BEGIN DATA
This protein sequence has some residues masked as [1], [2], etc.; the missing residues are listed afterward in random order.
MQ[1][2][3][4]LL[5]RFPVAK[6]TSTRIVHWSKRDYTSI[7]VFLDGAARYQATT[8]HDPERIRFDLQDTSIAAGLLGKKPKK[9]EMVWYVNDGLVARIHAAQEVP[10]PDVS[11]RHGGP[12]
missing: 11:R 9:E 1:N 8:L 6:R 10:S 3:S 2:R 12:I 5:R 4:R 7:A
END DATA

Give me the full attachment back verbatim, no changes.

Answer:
This protein sequence has some residues masked as [1], [2], etc.; the missing residues are listed afterward in random order.
MQ[1][2][3][4]LL[5]RFPVAK[6]TSTRIVHWSKRDYTSI[7]VFLDGAARYQATT[8]HDPERIRFDLQDTSIAAGLLGKKPKK[9]EMVWYVNDGLVARIHAAQEVP[10]PDVS[11]RHGGP[12]
missing: 11:R 9:E 1:N 8:L 6:R 10:S 3:S 2:R 12:I 5:R 4:R 7:A